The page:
The Skype Killers of Belarus
Founded by two Israeli army vets, Viber has attracted 100 million users and is challenging Skype’s dominance of Internet telephony. Even more unlikely is the pariah nation the company calls home.
Living in a dictatorship has its advantages. You don’t need to stay up all night to find out who won the election. It’s easy to be positive, since officially there are no problems. You hardly need to wind your watch, for the times never change. As your humor grows blacker, so do the jokes.
Such is life in Belarus. For the last 18 years, President Aleksandr Lukashenko has ruled the country’s 9.5 million people with cudgel and knout. The country’s political culture is one of intimidation, censorship, and marked ballots; the police recently imprisoned a man for publishing a photo of a teddy bear holding a sign supporting free speech.
Yet upon arrival in Minsk, the capital of the Belarusian state, foreign visitors might find themselves surprised. The streets aren’t cluttered with food wrappers or prostitutes. A charming modesty permeates the population. The place has an orderliness so infrequently seen in this part of the world that it feels liberating. What’s most unexpected is that Belarus has become a promising place to do business and the home of one of the hottest apps in the world.
On a cool spring evening, two Israeli men are walking along Independence Prospekt, Minsk’s wide central avenue, discussing the rise of their product, an Internet phone service called Viber. Talmon Marco and Igor Magazinik co-founded Viber just under two years ago. They run the business from Israel but have developed the Viber app in Belarus. “When was the last time I hired a developer in California?” Marco asks, rhetorically. He has dark hair and olive skin and always wears a tight T-shirt. Magazinik, Marco’s business partner, jumps in. “In Silicon Valley, they may be up on the latest techniques, the latest approaches,” he says, “but they’re too rigid, too by the book.”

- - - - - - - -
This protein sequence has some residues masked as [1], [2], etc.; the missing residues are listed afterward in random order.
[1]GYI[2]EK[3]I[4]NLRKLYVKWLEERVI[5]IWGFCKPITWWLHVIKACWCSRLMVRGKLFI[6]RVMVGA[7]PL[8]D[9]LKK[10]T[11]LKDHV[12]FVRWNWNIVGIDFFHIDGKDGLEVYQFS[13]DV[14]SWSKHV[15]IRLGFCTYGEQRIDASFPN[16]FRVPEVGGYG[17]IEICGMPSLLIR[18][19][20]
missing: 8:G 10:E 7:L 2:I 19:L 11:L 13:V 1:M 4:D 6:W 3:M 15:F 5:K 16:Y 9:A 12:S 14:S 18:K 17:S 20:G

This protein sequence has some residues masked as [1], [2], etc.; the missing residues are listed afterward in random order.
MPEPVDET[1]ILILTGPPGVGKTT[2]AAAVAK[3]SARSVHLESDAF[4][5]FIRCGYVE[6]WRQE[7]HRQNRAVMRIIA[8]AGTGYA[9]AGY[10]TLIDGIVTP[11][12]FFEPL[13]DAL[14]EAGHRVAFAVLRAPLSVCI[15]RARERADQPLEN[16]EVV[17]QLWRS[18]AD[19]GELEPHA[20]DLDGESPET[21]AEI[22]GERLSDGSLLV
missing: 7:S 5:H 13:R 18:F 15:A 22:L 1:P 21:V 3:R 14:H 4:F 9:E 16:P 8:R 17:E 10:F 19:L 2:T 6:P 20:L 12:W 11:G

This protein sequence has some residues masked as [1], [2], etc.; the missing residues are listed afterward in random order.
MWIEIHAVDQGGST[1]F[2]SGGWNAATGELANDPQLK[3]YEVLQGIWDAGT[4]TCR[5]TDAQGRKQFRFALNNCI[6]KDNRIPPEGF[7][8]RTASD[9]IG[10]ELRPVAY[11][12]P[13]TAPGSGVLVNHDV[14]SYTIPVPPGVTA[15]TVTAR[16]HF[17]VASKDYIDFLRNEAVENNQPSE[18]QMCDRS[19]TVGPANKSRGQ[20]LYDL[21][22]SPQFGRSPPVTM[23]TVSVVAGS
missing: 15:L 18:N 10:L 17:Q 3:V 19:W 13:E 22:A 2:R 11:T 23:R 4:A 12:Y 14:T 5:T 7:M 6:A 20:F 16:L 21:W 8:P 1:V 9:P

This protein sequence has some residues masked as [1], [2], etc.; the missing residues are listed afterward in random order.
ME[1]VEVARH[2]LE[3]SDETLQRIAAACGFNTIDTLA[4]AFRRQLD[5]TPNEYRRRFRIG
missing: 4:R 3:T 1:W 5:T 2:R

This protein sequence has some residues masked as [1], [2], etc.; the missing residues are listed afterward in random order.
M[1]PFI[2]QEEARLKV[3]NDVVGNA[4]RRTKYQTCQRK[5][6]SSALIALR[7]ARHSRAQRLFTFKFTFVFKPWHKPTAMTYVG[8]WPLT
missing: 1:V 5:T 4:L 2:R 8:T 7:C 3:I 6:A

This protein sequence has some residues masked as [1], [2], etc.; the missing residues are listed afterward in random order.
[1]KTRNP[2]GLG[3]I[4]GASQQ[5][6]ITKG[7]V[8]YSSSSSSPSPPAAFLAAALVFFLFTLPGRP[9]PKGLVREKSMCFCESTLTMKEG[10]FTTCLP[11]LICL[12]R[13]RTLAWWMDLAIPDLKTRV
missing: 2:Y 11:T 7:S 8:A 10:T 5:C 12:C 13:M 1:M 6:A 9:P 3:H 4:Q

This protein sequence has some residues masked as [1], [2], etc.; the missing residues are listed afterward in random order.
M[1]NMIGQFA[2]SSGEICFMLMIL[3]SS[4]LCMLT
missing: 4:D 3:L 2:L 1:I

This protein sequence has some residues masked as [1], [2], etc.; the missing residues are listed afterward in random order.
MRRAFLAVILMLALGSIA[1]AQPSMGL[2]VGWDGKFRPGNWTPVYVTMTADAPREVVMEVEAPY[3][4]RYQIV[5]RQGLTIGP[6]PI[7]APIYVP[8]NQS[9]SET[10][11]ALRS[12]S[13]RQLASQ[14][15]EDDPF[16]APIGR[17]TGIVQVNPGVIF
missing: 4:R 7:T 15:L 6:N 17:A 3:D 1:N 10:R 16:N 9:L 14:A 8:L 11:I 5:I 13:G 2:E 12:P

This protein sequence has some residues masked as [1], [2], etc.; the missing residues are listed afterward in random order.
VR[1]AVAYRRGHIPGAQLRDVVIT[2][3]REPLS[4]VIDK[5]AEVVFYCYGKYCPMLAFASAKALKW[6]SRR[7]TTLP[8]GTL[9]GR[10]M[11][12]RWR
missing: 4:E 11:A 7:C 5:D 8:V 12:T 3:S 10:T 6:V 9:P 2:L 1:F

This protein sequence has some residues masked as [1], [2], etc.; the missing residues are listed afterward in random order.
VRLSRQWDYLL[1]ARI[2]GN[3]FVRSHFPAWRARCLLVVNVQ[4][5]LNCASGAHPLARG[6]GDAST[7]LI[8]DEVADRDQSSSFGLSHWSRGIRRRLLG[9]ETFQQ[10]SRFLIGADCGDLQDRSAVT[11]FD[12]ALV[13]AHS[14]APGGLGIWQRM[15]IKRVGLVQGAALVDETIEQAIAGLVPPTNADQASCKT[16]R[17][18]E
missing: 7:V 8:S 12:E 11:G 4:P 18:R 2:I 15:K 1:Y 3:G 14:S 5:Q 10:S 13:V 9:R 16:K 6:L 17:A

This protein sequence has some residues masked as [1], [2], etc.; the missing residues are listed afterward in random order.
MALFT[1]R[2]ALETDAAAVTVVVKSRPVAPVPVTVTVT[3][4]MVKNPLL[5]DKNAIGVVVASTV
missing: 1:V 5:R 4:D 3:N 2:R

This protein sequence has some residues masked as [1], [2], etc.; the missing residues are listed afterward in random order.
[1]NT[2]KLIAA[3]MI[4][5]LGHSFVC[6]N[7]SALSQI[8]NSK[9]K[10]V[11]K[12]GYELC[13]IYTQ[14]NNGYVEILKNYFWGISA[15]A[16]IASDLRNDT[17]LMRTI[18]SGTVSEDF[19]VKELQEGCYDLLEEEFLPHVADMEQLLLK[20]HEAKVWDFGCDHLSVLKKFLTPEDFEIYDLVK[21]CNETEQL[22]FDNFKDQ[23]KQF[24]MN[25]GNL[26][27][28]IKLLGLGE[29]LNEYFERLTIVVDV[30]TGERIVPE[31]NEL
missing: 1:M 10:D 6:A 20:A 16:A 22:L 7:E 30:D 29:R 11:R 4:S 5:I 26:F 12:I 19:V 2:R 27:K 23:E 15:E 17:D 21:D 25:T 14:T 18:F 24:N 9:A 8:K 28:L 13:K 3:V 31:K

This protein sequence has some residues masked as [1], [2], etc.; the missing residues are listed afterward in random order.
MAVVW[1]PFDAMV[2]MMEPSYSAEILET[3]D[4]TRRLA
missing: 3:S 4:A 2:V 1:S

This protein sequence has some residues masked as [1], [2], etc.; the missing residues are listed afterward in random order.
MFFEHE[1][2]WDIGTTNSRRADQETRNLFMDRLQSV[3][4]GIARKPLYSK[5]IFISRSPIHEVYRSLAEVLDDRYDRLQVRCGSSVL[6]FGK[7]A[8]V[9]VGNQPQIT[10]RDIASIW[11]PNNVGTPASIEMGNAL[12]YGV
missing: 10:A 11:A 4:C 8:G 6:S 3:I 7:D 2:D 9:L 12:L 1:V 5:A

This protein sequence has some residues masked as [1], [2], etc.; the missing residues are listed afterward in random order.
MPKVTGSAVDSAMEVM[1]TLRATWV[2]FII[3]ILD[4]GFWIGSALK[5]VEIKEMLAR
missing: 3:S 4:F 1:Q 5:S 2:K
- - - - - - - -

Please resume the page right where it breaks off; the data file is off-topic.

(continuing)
More to the point, developers in the U.S. and countries like it are expensive. Marco calculates what he would have to pay in Tel Aviv, mumbling the figures in shekels, then converting to dollars. “For a talented developer, it would be $130,000 a year.” For this amount, Marco and Magazinik can pay seven Belarusian developers—and this is just what they are doing. In the process, they’ve made Viber one of the world’s fastest-growing telecommunications companies. One hundred million people have registered as users on Viber, an application that enables users to talk and text via mobile phone without paying a fee. Viber has emerged as a rival to the leading provider of phone service over the Internet, Skype, by capitalizing on Skype’s struggle to develop a reliable app for mobile phones. Howard Hartenbaum, an original investor in Skype, points out that last year marked the first time global smartphone sales outnumbered those of computers. “I don’t think Viber is going to put Skype out of business,” he says. “But they could pass Skype from the mobile perspective. Skype should con- sider buying them.”
What makes Viber’s growth all the more remarkable is that the company’s most valuable employees—its programmers—operate in repressive Belarus. Despite its reputation as a phantom country self-exiled in the heart of Europe—Lukashenko expelled the U.S. ambassador in 2008—Belarus has turned itself into a high-tech hothouse. Six years ago a free-economic zone opened in Minsk, providing tax breaks to res- ident firms and employees. Since then, Belarusian software exports have grown by more than 2,000 percent, to $270 million last year. U.S. companies buy half of the country’s software products and IT services. International clients include Coke, Google, Halliburton, Chevron, Citi- group, Sears, Colgate-Palmolive, Thomson Reuters, and Viacom, as well as Siemens, Mercedes-Benz, Bosch, Philips, Samsung, Barclays, and the London Stock Exchange.
More than any other company, Viber has profited from the engineering know-how that Belarus offers. It’s a success story full of ironies: The Israeli startup operates in a country whose Jewish population is less than 1 percent; its app grants consumers the ability to communicate freely, but is based in a place where it is often challenging to freely communicate.